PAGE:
• the first hydroponics operation in Canada was built here in the early 1970’s
  • used to have a lobster factory, a fish processing factory, ship chandler’s store and a herring plant by Oliver Levy’s house that produced 1100 barrels in one summer

Watt Section

  • early 1800’s shipbuilding was developing and peaked in 1860 and finished by 1920. One ship, built by the Rutledges, the “Janet B” running from Halifax to Boston held the speed record for large schooners.  The lumber for the ship came from Lewiston
  • Is the landing place for the first European inhabitants of the area, the Mi’kmaq already had a village there

Malay Falls

In the 1070’s had a canoe club and held a National whitewater Kayaking event

  • Is part of the hydro electric power system that ends in Ruth Falls, the dam was built in 1922-23 and fishways were built although the salmon did not return.
  • Settled by the Malay family

Lochaber Mines

  • Lewiston peg factory was close by and it produced clothes pegs, shoe pegs and wooden bottle caps
  • 1825 a sawmill was built
  • one of the oldest gold districts in NS, the mines ran from 1867 to the early 1900’s

Sheet Harbour

  • West River salmon are reemerging due to liming the water to make it more alkaline
  • Hydro Dam in Ruth Falls built in 1922-3 supplied power to Sheet Harbour and area, Pictou County, Truro, north Colchester County, Musquodoboit and Stewiak Valleys, Kemptown and the Eastern Shore (Porter’s Lake to Fisherman’s Harbour)
  • Weijooik – Mi’kmaq name meaning “flowing wildly” or “running crazily”
  • First sulphite pulp mill in North America, 1885-86. It closed in 1971 when Hurricane Beth destroyed the mill
  • 1818 population was 156
  • Sheet Harbour was identified by sea by a large white rock at the mouth of the harbour that resembled a sheet hanging on the line
  • 1784 Freemasonry of Nova Scotia branch in Sheet Harbour, then known as Campbell Town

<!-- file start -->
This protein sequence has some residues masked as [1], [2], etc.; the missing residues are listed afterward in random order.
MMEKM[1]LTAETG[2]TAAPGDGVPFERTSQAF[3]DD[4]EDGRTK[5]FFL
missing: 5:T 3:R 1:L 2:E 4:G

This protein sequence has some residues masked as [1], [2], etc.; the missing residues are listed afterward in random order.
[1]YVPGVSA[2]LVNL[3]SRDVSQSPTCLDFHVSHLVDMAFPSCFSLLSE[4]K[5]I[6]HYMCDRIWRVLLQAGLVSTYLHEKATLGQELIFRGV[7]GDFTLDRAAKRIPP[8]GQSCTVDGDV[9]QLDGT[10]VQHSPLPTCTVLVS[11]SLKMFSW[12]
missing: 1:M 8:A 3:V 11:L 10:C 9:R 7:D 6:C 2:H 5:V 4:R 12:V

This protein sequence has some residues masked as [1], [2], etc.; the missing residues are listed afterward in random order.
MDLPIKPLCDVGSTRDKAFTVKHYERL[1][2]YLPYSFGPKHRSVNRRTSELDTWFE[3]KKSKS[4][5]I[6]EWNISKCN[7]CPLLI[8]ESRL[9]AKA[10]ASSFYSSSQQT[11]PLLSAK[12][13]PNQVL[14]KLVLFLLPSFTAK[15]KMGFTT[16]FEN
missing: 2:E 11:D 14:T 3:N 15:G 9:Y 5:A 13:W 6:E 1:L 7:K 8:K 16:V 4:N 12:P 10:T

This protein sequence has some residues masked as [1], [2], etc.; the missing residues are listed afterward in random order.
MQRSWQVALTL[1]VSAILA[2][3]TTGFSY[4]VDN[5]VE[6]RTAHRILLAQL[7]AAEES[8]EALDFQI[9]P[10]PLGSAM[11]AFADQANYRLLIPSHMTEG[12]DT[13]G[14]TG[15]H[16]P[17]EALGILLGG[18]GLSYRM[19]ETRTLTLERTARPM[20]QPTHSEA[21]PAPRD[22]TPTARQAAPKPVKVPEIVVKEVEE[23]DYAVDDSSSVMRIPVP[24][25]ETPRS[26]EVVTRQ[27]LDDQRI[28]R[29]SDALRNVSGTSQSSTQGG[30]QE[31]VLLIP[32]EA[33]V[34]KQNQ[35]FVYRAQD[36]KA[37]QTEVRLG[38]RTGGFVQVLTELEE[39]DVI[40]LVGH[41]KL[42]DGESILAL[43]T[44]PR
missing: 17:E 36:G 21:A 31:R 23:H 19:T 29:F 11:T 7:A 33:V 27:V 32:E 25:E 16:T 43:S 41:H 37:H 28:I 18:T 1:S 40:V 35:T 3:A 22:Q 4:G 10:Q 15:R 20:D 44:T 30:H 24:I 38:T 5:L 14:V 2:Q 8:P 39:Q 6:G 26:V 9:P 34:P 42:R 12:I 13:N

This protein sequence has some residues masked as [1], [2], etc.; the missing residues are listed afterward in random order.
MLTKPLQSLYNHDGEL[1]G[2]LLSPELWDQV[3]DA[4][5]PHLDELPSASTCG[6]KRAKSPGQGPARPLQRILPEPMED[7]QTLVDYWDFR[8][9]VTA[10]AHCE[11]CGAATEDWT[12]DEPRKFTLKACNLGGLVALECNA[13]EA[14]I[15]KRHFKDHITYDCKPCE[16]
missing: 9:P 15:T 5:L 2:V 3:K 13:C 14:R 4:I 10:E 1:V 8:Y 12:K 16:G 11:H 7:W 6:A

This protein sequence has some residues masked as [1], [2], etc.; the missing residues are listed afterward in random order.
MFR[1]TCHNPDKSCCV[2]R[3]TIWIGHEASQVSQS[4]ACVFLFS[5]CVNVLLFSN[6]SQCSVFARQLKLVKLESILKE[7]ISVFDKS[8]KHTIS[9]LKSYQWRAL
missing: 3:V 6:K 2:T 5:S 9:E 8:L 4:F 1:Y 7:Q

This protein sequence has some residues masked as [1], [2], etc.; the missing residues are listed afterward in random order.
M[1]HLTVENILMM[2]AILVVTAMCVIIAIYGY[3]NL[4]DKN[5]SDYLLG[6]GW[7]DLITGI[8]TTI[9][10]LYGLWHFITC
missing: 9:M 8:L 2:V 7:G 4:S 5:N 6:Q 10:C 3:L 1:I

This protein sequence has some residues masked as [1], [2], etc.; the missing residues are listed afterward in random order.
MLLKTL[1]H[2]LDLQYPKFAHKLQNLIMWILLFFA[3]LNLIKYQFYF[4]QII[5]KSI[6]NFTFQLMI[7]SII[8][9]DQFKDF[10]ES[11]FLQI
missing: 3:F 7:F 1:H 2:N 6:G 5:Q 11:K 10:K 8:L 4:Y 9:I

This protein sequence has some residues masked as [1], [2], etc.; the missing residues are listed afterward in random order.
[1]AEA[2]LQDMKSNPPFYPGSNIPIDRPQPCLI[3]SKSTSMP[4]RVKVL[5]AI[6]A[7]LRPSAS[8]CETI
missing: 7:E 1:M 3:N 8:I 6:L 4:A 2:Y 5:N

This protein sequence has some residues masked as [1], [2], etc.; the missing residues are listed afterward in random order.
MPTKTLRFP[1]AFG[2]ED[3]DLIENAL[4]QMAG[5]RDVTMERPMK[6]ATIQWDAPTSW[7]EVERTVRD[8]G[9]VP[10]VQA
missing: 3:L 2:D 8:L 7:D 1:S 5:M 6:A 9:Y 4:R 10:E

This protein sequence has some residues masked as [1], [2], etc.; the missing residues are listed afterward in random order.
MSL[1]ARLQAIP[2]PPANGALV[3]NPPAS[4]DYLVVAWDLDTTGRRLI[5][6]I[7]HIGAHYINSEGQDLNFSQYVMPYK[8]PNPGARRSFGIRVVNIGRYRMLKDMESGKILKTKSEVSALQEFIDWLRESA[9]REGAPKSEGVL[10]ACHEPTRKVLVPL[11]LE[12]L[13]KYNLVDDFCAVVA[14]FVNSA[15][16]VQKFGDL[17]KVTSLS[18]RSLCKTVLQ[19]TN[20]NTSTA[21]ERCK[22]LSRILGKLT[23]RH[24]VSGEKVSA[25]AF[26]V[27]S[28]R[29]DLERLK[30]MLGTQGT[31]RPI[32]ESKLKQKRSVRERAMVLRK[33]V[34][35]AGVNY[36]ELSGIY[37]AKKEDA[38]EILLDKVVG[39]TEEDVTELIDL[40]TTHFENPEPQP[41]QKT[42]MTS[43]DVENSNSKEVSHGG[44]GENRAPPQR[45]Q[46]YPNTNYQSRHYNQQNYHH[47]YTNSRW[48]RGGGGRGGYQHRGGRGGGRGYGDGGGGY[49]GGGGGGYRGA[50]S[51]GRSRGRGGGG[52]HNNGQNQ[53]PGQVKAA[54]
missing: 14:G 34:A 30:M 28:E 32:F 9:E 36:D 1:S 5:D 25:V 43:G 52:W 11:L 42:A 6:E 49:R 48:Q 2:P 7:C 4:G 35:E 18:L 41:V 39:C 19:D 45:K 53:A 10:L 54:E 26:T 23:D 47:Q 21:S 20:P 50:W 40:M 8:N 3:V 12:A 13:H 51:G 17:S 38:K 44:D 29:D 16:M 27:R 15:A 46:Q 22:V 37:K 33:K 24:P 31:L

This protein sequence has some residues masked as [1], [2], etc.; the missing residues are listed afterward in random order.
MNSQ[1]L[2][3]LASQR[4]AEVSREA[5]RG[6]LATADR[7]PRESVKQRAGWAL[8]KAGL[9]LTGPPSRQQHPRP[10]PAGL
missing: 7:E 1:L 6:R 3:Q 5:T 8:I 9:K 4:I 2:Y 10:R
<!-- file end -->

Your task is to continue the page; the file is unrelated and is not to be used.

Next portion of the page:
• Almost all of the present land area of Sheet Harbour was granted in 1773,[26] and the settlement was established around 1784,[26] by Loyalist refugees and British veterans of the American Revolution and became a prosperous centre for the lumber industry. The Mi’kmaq name for the settlement was Weijooik, which translates to “flowing wildly”. Sheet Harbour was named “Port North” on the Royal Navy Chart that was published in 1778. In January 1805, the ship Salisbury was wrecked off of Sheet Harbour and nine of the crew were lost. [27] The settlement was called Port North until 1807. Alternate names for the settlement were Campbelltown and Manchester.[26] Campbelltown would have been named after Lord William Campbell, who was a Captain General as well as a Governor-in-Chief in 1776–1773.[26] It was decided that “Port North” was not descriptive enough, so the name was changed to Sheet Harbour, starting in 1818 because of a white, flat rock that looks like a sheet, named Sheet Rock;[26] the rock is located at the entrance of the harbour.[28] Sheet Harbour was known as Cambell Town for about two decades, after which this name fell into disuse and became known by its present name.[29] Reference Wikipedia.